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From the moment the 1996 General Conference of The United Methodist Church reordered its ministry and adopted the new Order of Deacon, there has been much speculation on the meaning of the new Order, how it should be developed, and what difference it should make. (Some saw no reason for the new Order or could not grasp the reason for such an Order, and others thought they knew all the answers and have judged the establishment of the deacon on their understandings.)

The Section of Deacons and Diaconal Ministries in the Division of Ordained Ministry has the responsibility of resourcing the church in the establishment of the deacon and was very conscious of these varied responses to the new Order. They decided that an appropriate way to assist the church would be to develop a vision statement and then lead toward that vision. After much study and struggle, the following vision statement was adopted as a work in progress.

The ministry of the deacon (diaconate) distinctively embodies and gives leadership to servant ministry of compassion, mercy, and justice. Laity and clergy are transformed through worship which connects faith and daily life so that the people of God serve a hurting world as faithful disciples.

The section was aware that if the new Order of Deacon was to develop appropriately, enhanced understandings of how the Order connected to church traditions were needed. Much study, work, and reflection on the purpose and work of the deacon must take place.

It was realized that one of the most important groups of teachers would be the present ordained deacons in full connection. Their work and the fact that each one is appointed to a local church makes them crucial as interpreters and teachers on the new order.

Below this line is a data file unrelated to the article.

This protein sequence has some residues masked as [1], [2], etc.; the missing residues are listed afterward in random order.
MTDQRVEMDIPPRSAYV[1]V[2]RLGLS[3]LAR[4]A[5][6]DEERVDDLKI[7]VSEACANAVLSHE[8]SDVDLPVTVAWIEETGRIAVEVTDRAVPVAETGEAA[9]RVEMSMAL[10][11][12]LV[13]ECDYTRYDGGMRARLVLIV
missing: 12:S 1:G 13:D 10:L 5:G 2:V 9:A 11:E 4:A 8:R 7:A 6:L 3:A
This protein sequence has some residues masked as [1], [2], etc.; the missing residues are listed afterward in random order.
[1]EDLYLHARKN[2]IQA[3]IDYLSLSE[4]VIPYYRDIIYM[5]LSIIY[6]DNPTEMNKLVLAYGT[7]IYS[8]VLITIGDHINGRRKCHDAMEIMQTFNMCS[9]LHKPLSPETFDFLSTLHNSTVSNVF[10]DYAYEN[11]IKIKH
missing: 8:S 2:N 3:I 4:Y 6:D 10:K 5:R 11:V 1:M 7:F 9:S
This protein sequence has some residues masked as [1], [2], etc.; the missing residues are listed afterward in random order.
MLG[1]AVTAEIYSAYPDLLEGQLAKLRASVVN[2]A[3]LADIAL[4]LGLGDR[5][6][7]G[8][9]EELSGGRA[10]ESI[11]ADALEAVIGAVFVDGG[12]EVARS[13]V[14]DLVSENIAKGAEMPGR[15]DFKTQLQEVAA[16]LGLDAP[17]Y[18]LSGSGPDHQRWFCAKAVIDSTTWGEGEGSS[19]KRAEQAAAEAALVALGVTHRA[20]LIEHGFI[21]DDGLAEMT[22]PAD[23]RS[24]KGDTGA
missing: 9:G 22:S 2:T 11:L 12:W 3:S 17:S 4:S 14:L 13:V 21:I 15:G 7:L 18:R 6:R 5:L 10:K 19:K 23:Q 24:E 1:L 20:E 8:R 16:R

The Deacon: Ministry Through Words of Faith and Acts of Love, is a resource for the deacon and for the church. It will assist with the dialogue and reflection on the Order and help the church be more effective as a lay-centered, lay-led body that is missional at its very core.

Carefully studied, the work will help the reader reflect on biblical images related to the ministry of the deacon. The relationship of worship and service, so distinctly linked to this new Order, is prominent in the scripture study. In addition, the authors have amplified the images with models from the lives and ministries of deacons at work today.

Paul Van Buren and Ben Hartley have produced a superb work by providing insights on how the United Methodist deacon can relate to a world in need and provide a needed flexibility in ministry similar to that of the early days of Methodism on the frontier of the United States.

I believe one of the most significant elements of this booklet is the scriptural visions of the deacon. The writers have effectively enhanced the church’s dialogue by sharing scriptures that reflect servant leadership.

This book will be useful if deacons, elders, and all church leaders will study it for understandings that will shape the day-to-day work and relationships of the deacon. That study and dialogue will assist the church in solidifying a paradigm of leadership.

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